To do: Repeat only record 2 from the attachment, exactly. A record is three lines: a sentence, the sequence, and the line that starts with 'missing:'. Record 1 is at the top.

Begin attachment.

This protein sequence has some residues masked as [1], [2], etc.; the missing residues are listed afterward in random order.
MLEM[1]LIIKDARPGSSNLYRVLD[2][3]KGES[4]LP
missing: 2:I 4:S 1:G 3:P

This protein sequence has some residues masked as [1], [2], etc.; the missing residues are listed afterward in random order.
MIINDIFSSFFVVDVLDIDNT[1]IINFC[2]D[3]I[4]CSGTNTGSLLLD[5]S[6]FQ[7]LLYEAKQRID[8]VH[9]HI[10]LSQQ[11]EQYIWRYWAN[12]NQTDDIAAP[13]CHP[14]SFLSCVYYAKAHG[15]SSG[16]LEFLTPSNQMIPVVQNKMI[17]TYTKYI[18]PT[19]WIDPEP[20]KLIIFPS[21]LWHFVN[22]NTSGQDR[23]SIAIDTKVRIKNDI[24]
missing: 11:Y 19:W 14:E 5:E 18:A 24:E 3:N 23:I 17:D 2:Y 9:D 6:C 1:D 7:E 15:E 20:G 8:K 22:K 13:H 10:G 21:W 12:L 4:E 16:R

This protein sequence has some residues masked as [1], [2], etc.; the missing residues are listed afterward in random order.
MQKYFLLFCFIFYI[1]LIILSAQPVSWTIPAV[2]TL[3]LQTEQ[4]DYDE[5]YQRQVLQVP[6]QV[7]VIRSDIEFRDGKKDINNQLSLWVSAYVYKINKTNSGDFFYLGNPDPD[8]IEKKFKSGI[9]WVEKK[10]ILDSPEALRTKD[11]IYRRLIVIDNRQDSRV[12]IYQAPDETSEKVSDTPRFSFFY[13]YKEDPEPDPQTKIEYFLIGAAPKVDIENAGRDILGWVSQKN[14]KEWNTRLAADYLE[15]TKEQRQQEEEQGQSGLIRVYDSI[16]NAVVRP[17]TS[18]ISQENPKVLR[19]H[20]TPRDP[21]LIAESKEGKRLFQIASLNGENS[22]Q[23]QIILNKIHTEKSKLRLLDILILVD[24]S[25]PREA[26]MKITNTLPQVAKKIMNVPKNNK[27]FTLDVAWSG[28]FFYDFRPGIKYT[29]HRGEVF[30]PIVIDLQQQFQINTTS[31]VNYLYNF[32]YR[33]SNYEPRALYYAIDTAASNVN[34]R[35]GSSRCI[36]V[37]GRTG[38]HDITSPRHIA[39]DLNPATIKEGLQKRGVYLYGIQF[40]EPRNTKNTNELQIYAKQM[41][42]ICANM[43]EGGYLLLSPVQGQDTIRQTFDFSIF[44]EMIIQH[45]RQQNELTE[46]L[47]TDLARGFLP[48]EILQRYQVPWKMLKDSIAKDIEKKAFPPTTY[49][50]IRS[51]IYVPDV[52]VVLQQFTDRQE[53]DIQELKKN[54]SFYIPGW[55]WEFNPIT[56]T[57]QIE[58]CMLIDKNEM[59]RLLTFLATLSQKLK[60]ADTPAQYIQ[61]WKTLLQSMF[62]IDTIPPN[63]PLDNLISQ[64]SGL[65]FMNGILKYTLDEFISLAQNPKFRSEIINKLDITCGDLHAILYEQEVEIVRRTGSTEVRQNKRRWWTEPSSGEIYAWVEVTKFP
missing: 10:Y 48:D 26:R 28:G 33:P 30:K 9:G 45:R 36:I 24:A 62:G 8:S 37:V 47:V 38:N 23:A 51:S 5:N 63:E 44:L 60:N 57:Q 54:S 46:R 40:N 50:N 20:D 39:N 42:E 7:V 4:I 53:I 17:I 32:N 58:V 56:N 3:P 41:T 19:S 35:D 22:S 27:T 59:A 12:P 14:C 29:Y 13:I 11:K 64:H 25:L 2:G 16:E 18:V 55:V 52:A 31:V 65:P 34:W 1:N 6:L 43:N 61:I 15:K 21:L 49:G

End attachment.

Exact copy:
This protein sequence has some residues masked as [1], [2], etc.; the missing residues are listed afterward in random order.
MIINDIFSSFFVVDVLDIDNT[1]IINFC[2]D[3]I[4]CSGTNTGSLLLD[5]S[6]FQ[7]LLYEAKQRID[8]VH[9]HI[10]LSQQ[11]EQYIWRYWAN[12]NQTDDIAAP[13]CHP[14]SFLSCVYYAKAHG[15]SSG[16]LEFLTPSNQMIPVVQNKMI[17]TYTKYI[18]PT[19]WIDPEP[20]KLIIFPS[21]LWHFVN[22]NTSGQDR[23]SIAIDTKVRIKNDI[24]
missing: 11:Y 19:W 14:E 5:E 18:A 24:E 3:N 23:I 17:D 2:Y 9:D 6:C 1:D 7:E 15:E 20:G 8:K 22:K 13:H 10:G 21:W 12:L 4:E 16:R